“Hosanna! Blessed is he who comes in the name of the Lord, even the King of Israel!”

Is this man a prophet of Elohim? His followers call him son of David, is he the Messiah? Is he the one to sit on the throne of David forever? Could this man–only a man–be our deliverance? Him?

No, no. It can’t be. I look at Caleb. He’s enthralled. He hopes, I can tell he hopes.

I watch, carefully, as he passes. There must be something, I search his face, his body, his clothes. Something to give him away as king and Messiah. Looking into his face, I am met with the eyes of the One who sees me.

Out of the depths of my perplexed soul, the words roll off my tongue, barely a whisper, “Who is this?”

Next to me I hear the contented sigh of a disciple, “This is the prophet Jesus, from Nazareth of Galilee.”

The woman who cupped my face cries, “Tremble, O earth, at the presence of the Lord, at the presence of the God of Jacob!”


(The Triumphal Entry: Mt. 21:1-11Mk. 11:1-14; Lk. 19:28-40Jn. 12:9-19 )

photo credit


Rescue is Coming {the exodus road}

The Exodus RoadAs we approach Holy Week, we reflect on the blood price, the ransom set upon our heads that our King of Glory in all His richness came and died on a sinner’s cross in our stead.

We waited. Hoped. Believed. Even in the darkness, we looked for a sign. Anything to tell us there was still a chance that hope was possible. A kindling in our hearts said, “Rescue is coming.”

Rescue did come.

And we ran to the open tomb amazed, leaving in a myriad of shock and disbelief of the mysterious, wondrous gift of grace. Our redemption is here.

And now we wait, we advent, for the Christ King who will come again to right all wrongs, dry every tear, and administer justice with his mighty, righteous right hand.

Oh, friends, our ransom is paid. Our rescue has come. We wait for the trumpet to sound and bring us home.

But there is still a rescue.

There are many, too many, 27 million many, waiting to be set freed. They’ve been lied to, stolen, sold, drugged, beat and treated like garbage day after day, night after night. They hope {oh, I hope they hope!} waiting in physical bondage to hear, “You are free!”

You are freed by the price of His blood. All is His. All is grace. May I encourage you to freely give what was freely given to you and join the fight against sexual slavery?

What Can You Do?

GIVE. The Exodus Road team works to gather enough evidence to encourage local authorities to raid brothels, free girls, and prosecute their captors. Unfortunately, rescue and the undercover equipment needed to gather evidence isn’t free. {Read more about how The Exodus Road works.}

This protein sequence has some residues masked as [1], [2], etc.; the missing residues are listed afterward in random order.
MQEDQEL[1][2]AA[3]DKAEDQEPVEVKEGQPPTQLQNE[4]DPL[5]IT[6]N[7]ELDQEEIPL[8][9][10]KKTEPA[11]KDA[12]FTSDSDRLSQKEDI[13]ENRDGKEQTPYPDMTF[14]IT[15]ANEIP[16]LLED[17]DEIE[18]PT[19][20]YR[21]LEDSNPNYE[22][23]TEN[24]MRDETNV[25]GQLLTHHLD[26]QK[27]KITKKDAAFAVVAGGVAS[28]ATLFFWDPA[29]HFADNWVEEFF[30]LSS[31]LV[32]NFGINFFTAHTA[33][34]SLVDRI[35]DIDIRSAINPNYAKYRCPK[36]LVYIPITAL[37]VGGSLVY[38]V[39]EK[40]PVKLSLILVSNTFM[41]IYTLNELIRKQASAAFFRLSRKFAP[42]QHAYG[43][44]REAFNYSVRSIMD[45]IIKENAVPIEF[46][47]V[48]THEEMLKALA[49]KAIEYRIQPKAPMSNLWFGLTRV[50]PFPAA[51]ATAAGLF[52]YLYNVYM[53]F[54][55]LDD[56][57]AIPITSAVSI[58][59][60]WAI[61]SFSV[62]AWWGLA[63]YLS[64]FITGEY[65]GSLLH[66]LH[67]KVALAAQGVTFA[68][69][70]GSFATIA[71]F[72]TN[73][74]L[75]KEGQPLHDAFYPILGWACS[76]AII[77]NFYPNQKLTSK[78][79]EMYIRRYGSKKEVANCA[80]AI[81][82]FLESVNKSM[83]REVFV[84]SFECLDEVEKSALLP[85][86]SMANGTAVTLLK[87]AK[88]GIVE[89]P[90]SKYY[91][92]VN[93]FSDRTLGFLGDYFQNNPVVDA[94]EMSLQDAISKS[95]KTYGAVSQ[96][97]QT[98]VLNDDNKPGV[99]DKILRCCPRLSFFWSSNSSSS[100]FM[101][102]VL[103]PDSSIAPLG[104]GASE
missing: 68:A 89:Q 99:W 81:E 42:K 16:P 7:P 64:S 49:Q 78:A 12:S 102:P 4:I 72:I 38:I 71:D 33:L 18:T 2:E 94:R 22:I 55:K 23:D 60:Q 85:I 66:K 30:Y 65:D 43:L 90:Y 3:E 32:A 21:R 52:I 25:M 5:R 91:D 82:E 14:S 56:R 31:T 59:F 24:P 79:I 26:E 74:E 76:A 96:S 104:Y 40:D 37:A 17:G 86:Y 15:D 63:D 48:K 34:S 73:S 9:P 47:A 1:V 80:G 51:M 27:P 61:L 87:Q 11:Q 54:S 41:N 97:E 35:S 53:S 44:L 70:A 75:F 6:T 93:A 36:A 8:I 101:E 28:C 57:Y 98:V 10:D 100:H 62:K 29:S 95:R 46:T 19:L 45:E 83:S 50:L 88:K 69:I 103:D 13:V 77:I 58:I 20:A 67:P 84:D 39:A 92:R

SUPPORT. Help spread the word that rescue is coming by becoming an Exodus Road Blogger. Or become a Church Ambassador and represent The Exodus Road in your local community through awareness and fundraising events.

SHOP. Shop Exodus Auctions and tell friends how your purchase empowers rescue.

PRAY. Get on your knees and pray for their emancipation  Pray for the investigators leading brothel raids. Pray for convictions. Pray for communities to change. Pray for the broken hearts of these women and children that they may meet the Healer and be made whole.

Rescue is coming…and am I ever glad for that. But until the trumpet sounds and Jesus comes to take home His Bride, we must never forget, nor neglect, those still waiting to be rescued.


He has told you, O man, what is good;
and what does the Lord require of you
but to do justice, and to love kindness,
and to walk humbly with your God?

Micah 6:8

‘Truly, I say to you, as you did it to one of the least of these my brothers, you did it to me.’

Matthew 25:40


Once Upon a Time I Went to England

Every literary lover needs a good pilgrimage to their motherland. It’s a year this week since I took mine.

Christmas morning I opened a canvas tote my brother had given me emblazed with the traditional “Keep Calm and Carry On.” {if you didn’t already know this about me, I’m an honoary British citizen. or at least I like to think so}

“Ah, thanks, Brandon,” I said, turning the bag over and imagining how I’d fill it with books and pens and journals. I opened it and found a half sheet of paper with a note from my brother. {there’s a picture somewhere}

His gift to me wasn’t just a bag with an English war motto, but a trip to England for me and a friend. I was shocked and the tears immediately flowed.

Going to England was a lifelong dream. All my favorite authors and stories and poetry and must-see places are found in the British Isles. And that year…just a few months prior, I had given up on ever stepping on Britain’s shore.

I was a mom with 2 little kids hoping to be pregnant again soon, when would I find the time or be able to go without my children? I was the wife of a seminarian who went to school and worked full-time, schedules and finances couldn’t afford a trip across the pond. Years ago, at the height of my scrapbooking days, I had bought London stickers sure of the day I would use them. Just a few months before I threw the stickers out believing it’d never happen. I even crossed visiting England off my 30 before 30 list.

My brother gave me a gift I never expected, a gift I wouldn’t be able to repay. I was overwhelmed that Christmas morning, my dream had become a reality.

And as any good blogger would do, I share my trip with you. Even if it is a year late.

The most adorable little town in the English countryside. Jane Austen died here, John Keats walked here, Winchester Cathedral stands here, and the Round Table sits here.

We tried not to look like tourists. Really.

Between running to Starbucks to get our wi-fi fix and striking a pose in front of Kensington Palace, I don’t think we quite blended in as Londoners.

Oh, yes…I went there. It was surreal and awesome and a house all the same.

{I may or may not have touched it. Sshh…don’t tell.}

There’s many stories to tell (but I won’t) like the many floors of Top Shop or how my brother got left behind in Winchester or eating in a 500 (600?) year old pub or walking through Hyde Park with suitcases at night or figuring out which way is which on the Tube or how English breakfast is disgusting.

Some many little magical moments and memories.

What’s your dream trip? Have you made it there yet?



Yes, my brother is very generous. I’m grateful. And a very talented graphic designer. No seriously, the new Google+ profile? That was my brother. (Hush about the huge cover photo…think of it as an opportunity for a better picture.)